Ambassador of the People's Republic of China to the United States Cui Tiankai spoke this week calling for "overall cooperation" between the U.S. and China. His remarks came after the director of U.S. national intelligence Dan Coats testified before the Senate Intelligence Committee outlining a series of potential threats the United States faces from adversaries, and China in particular.
Naming China as a major threat has put an even greater strain on Sino-U.S. ties. Despite a largely successful state visit last year, the Trump administration often refers to China as a danger to U.S. power and Americans, both economically and militarily. China-US Focus contributor Zhang Wenzong explains that from Trump's perspective, "the world is full of danger and competition, with globalization and the rise of China at the expense of the U.S. economy and U.S. workers." Moreover, "military and trade hawks" in the administration have more influence "while some moderate senior officials in the State Department were marginalized."
Cui warned against confrontation in his statement. "It's certainly paranoid to fear that a China that follows its own path of development would be confrontational to the United States. And it's dangerous to advocate any strategy for confrontation," he said. The ambassador emphasized that China will not change its politics and culture to align with U.S. interests.
On Tuesday, the U.S. intelligence community released the 2018 Worldwide Threat Assessment, a document which examines what the intelligence agencies consider threats to U.S. national security. The document included categories such as cyber security, weapons of mass destruction, terrorism and organized crime, and also named certain countries as threats to U.S. national security, including China. Territorial disputes in the South China Sea and North Korea's nuclear program were mentioned as possible hot-spots for conflict in the Asia-Pacific region. The Belt and Road Initiative was also included in the passage about China, although the specific threat this entailed was not detailed. "China will also pursue efforts aimed at fulfilling its ambitious Belt and Road Initiative to expand China's economic reach and political influence across Eurasia, Africa, and the Pacific," the document reads.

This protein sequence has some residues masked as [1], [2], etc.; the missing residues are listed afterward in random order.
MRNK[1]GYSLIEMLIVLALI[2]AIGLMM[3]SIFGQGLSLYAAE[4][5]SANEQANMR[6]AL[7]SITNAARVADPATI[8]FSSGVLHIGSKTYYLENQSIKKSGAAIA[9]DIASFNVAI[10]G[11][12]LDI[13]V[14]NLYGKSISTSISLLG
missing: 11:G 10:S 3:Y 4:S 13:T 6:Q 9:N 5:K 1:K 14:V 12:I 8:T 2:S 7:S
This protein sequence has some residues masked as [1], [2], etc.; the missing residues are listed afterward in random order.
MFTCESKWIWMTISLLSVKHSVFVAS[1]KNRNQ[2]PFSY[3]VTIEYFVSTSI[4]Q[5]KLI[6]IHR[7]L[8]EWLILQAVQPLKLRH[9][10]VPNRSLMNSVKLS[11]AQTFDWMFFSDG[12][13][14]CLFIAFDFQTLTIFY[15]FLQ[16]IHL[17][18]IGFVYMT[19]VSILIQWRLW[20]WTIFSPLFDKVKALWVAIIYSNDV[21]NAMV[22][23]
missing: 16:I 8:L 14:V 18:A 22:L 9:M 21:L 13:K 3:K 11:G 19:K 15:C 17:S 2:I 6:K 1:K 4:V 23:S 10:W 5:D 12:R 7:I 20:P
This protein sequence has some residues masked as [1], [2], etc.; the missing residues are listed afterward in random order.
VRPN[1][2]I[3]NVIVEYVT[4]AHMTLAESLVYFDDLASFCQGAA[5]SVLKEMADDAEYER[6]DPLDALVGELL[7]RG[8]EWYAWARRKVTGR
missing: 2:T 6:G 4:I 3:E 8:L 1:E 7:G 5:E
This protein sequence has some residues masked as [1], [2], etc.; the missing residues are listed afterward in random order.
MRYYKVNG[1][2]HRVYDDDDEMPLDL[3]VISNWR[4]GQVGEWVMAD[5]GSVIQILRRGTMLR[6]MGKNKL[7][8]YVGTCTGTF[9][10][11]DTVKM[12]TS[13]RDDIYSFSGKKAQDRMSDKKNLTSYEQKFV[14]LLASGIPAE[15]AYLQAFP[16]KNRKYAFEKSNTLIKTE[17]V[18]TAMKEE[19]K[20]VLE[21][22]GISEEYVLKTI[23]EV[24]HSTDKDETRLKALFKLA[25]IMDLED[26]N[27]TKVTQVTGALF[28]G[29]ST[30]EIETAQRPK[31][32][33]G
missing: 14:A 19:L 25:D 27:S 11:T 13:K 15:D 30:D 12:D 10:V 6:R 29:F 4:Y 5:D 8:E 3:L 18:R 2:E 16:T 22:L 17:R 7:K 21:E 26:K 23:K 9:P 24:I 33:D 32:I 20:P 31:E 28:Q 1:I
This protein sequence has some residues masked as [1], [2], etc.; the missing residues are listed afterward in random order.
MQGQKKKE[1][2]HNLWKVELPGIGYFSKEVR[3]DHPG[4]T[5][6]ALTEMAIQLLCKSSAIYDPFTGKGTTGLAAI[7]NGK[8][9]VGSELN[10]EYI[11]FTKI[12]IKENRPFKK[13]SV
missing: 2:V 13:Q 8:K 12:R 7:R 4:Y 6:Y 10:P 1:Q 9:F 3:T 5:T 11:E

China also appeared in other sections, including as one of four countries named as "pos[ing] the greatest cyber threats to the United States during the next year." Russia, Iran and North Korea were the remaining three. The document also mentioned international and domestic threats to the U.S., such as climate change and mass shootings. The document was presented at a hearing in Washington, D.C., on Tuesday to the Senate Intelligence Committee, which was attended by the directors of the FBI and CIA and other high profile intelligence officials.
At a news briefing on Wednesday, Chinese foreign ministry spokesman Geng Shuang said in response to a question about the threat assessment document: "I do not know where the severe feeling of insecurity in the United States came from. . .We hope the U.S. will discard the zero-sum mindset."
The Lunar New Year, or Chinese New Year, begins today, marking the beginning of spring and a week-long vacation period. In China, the festival represents the largest annual migration of people in the world, with nearly 3 billion trips expected using public transport between February 1 and March 12. The festival is also celebrated as a public holiday in countries such as Singapore, Malaysia, South Korea and Vietnam.
From the China-US Focus team, Happy Chinese New Year. We wish everyone a happy and harmonious Year of the Dog.
This week in 1950, on February 14, China and the USSR signed a treaty called the "Sino-Soviet Treaty of Friendship, Alliance and Mutual Assistance," which remained in place for thirty years. The purpose of the treaty was to strengthen "peace and universal security." Both parties agreed to "mutual respect for State sovereignty", "non-interference" and cooperation on economic development.
Prepared by China-US Focus editorial teams in Hong Kong and New York, this weekly newsletter offers you snap shots of latest trends and developments emerging from China every week, while adding a dose of historical perspective.